Valjean deserves judgment and condemnation, but instead, he receives grace. Not just forgiveness for his sins, but an abundant, over-the-top gift.
As a result of this gift of grace, Valjean goes away a changed man, recreates himself as Monsieur Madeleine, and vows to live a life characterized by grace to others.
On the other hand Inspector Javert is the epitome of one who lives by every “jot and tiddle” of the law. His whole life is spent defending the law and making sure those around him pay for their breaking of it. Javert spends his entire life bound by the law and determined to capture Valjean– whatever the cost– and bring him back to prison.
Javert’s chorus tells his pledge of allegiance:
Mine is the way of the Lord
And those who follow the path of the righteous
Shall have their reward
And if they fall
As Lucifer fell
And so it has been and so it is written
On the doorway to paradise
That those who falter and those who fall
Must pay the price!
So many theological concepts and storylines are at work within this wonderful musical. We are forced to consider the human condition, to experience a physical salvation along with so many of the characters, and are bound to this concept of mercy to the undeserving and mercilessness to the deserving. Certainly these are all reasons that this has been a perennial favorite for writers, actors, producers, and audiences alike. I believe Tony Rienke sums up the story best:
The power of Victor Hugo’s classic Les Misérables is the way it contrasts the life of the merciful with the life of the merciless. The merciful have faced their sin guilt and been broken like glass. The merciless have faced their sin guilt and hardened themselves like steel. The merciful have first received Mercy (God) and then aim to show mercy to others. The legalist adamantly rejects mercy, and in rejecting mercy has rejected Mercy.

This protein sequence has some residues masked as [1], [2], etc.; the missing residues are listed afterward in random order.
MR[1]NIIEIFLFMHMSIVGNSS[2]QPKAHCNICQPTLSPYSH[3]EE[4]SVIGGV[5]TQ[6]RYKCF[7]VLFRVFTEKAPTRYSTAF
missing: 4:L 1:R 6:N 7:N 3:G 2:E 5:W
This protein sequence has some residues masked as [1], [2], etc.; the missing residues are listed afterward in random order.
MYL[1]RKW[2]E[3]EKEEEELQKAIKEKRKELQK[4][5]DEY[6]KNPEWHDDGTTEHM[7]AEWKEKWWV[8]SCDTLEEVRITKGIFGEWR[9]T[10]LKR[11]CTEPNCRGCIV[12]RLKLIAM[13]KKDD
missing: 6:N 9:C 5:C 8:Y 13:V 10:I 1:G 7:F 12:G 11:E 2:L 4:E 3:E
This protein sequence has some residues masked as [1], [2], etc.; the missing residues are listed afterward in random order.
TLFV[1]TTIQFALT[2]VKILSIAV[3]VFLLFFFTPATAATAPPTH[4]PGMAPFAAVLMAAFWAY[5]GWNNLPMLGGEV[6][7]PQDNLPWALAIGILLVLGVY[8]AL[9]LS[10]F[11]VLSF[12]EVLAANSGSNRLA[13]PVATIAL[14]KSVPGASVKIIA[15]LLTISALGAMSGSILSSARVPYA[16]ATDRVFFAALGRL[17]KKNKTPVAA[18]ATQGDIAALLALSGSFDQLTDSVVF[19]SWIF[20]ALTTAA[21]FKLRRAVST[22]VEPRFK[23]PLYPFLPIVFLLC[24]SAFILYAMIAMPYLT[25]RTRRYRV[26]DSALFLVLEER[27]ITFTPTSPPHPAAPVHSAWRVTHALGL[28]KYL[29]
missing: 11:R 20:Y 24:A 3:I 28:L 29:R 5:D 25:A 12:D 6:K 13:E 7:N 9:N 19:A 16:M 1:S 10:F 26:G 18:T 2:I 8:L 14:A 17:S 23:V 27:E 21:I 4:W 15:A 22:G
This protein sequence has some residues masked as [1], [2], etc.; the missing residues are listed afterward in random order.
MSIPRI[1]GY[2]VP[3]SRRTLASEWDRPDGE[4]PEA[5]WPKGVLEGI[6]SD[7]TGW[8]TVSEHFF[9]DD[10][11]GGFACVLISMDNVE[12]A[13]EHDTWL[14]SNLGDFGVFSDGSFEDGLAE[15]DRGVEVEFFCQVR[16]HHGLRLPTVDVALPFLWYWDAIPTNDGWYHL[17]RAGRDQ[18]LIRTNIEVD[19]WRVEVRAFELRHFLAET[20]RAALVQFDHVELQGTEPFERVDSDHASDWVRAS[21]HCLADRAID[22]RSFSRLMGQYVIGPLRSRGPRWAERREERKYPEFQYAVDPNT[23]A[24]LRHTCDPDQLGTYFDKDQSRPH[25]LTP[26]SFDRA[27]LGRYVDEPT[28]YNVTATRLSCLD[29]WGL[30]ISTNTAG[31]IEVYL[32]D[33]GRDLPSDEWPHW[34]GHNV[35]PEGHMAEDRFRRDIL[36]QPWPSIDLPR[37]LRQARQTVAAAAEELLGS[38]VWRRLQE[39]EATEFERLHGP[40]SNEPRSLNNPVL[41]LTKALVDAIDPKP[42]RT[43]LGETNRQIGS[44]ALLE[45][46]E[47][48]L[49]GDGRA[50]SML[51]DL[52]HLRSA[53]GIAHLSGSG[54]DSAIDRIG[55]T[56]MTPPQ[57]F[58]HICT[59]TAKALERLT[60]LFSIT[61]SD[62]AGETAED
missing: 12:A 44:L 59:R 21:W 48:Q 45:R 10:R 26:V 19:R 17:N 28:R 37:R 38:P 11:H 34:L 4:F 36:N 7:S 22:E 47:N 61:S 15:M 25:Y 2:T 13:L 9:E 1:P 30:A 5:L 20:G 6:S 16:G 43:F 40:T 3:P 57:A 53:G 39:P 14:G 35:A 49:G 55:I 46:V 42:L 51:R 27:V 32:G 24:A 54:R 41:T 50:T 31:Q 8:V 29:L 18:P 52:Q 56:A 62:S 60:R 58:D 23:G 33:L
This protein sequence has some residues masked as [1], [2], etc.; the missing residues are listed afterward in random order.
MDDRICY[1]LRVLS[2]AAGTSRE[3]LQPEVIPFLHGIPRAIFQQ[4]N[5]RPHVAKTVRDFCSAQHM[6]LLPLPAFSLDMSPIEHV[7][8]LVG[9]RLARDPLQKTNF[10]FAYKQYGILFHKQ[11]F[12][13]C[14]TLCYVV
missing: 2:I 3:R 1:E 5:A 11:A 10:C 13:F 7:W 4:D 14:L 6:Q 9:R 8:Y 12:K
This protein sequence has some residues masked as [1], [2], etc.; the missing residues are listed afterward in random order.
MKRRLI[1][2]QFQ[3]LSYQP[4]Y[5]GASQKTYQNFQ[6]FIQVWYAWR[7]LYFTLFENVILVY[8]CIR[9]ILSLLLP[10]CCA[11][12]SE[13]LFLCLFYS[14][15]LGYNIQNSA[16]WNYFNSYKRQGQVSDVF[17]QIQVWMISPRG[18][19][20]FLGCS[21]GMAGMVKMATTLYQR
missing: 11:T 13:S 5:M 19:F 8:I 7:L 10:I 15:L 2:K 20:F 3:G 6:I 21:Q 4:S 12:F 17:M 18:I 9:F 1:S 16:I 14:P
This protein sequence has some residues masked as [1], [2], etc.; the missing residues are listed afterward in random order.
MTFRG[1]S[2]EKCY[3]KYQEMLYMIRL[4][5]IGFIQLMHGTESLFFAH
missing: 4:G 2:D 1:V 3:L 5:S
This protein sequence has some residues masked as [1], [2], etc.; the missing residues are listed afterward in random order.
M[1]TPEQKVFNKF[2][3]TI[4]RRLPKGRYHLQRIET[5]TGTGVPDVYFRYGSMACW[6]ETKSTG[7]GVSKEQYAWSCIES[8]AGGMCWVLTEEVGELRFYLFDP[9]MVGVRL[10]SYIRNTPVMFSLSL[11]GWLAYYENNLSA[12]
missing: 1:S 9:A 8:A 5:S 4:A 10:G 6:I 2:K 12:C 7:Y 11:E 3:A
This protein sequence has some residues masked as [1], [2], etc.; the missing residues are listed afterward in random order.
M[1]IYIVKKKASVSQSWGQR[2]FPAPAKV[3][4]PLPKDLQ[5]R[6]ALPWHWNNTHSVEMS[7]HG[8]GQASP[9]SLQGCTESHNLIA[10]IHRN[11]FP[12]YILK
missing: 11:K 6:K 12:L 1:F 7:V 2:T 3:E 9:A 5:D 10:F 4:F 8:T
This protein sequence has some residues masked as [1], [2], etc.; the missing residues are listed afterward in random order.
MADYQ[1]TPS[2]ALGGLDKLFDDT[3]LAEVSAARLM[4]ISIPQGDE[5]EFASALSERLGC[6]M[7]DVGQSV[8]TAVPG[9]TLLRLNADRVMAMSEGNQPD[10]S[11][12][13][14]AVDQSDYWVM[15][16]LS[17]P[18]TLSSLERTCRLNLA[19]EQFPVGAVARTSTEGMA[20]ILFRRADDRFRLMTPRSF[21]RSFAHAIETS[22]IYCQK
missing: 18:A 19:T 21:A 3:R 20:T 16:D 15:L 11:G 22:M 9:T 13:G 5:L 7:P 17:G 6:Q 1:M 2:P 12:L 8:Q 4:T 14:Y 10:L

In spite of the longstanding Javert-Valjean struggle in the book, and even the Javert-Valjean struggle we find in our own hearts, ultimately Scripture reminds us that a mercy-giving life of a Valjean will triumph over the hard legalistic life of a Javert (James 2:13).4
- This is not meant to be a review, nor is it a blanket recommendation of the new screenplay. There are certainly elements that could/should have been eliminated (or at least done differently) from the newest adaptation. Nevertheless, the story has a history that stretches back much further than this most recent adaptation. ↩
- This section was largely impacted by “Law and Grace in ‘Les Mis’ by Mike Cosper. This was my guide as I watched the movie. These elements are so present that they are hard to miss, whether you have read Cosper’s article or not. ↩
- Spoiler: In one scene Valjean has an opportunity to kill Javert after revolutionaries had captured him. Instead of plunging a knife into him, or shooting him, Valjean releases Javert and forgives his retaliative ways. This sends Javert over the mental cliff because he cannot understand such grace and is tormented by the very thought of Valjean’s mercy towards him. He commits suicide. ↩
- “The Power of Les Miserables,” Tony Rienke. ↩